Research from the University of Gothenburg has led to a potential method for identifying allergenic fragrance compounds in consumer products by exposing them to air.
For her doctoral thesis, "Allergenic Oxidation Products from Fragrance Terpenes – Chemical Analysis and Determination of Sensitizing Potency," Johanna Rudbäck at the university's department of chemistry and molecular biology, believed it was important to test air-exposed fragrance compounds on consumers, since these products are exposed to air when used.
Rudbäck first studied the essential oils sweet orange and petitgrain, which containe some of the most common fragrance terpenes. It has previously been shown that exposing some common fragrance compounds to air leads to the formation of potent allergens, hydroperoxides in particular.
The hydroperoxides from the fragrance compounds are generally difficult to identify and quantify. They are unstable, lack UV absorbance, are similar and come in several different forms. In addition, they are found in low concentrations in complex mixtures. Rudbäck identified these hydroperoxides by separating them using either liquid or gas chromatography and detecting them with mass spectrometry. Liquid chromatography was used for low detection limits, while a high peak capacity was obtained with gas chromatography.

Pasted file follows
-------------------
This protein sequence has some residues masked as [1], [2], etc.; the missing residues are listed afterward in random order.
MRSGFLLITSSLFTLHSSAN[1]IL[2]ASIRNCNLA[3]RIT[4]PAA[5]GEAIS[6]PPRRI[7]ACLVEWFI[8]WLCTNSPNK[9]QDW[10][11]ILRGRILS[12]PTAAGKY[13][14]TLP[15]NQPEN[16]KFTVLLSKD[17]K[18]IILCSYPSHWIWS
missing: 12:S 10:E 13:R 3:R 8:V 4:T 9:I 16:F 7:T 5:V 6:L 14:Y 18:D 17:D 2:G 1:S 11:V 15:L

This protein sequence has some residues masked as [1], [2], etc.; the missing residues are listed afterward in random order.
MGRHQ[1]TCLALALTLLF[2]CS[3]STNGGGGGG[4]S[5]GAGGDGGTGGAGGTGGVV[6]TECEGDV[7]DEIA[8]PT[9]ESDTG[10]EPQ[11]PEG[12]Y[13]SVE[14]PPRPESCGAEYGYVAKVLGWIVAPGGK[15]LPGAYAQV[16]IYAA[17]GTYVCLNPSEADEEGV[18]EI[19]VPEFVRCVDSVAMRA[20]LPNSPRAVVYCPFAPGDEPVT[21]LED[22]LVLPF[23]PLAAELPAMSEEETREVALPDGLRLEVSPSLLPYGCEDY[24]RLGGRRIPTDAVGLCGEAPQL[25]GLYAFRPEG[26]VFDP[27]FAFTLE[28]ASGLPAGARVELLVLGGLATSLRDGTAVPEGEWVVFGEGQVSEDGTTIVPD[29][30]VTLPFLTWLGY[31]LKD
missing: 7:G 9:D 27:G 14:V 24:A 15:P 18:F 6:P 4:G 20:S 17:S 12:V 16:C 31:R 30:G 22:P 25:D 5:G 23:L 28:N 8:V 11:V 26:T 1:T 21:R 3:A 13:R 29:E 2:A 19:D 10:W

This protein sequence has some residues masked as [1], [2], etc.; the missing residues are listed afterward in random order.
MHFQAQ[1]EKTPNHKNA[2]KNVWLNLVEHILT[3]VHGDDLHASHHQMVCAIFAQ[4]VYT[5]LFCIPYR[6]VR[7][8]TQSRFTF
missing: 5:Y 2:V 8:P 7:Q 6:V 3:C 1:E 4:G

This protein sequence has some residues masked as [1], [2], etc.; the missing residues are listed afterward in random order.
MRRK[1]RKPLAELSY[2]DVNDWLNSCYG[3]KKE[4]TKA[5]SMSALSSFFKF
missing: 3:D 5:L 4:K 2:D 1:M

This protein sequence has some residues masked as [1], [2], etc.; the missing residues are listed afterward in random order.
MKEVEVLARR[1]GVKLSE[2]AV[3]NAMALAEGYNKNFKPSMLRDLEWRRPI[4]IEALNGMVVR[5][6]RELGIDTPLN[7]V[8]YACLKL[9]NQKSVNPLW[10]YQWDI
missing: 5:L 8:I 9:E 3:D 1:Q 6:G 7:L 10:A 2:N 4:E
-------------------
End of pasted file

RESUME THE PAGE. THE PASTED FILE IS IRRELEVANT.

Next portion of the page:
Rudbäck showed that hydroperoxides from the fragrance compounds were present already before the bottles were opened, and the levels increased when the oils were exposed to air. The study shows that the oils didn’t have any natural protection against the formation of allergenic compounds.
To learn more about what happens when exposing fragrance compounds to air, Rudbäck studied two monoterpenes, alpha-terpinene (tea tree oil) and citronellol (geranium). She found that the allergenic effect of both compounds increased tenfold after air exposure compared to the pure fragrance compounds.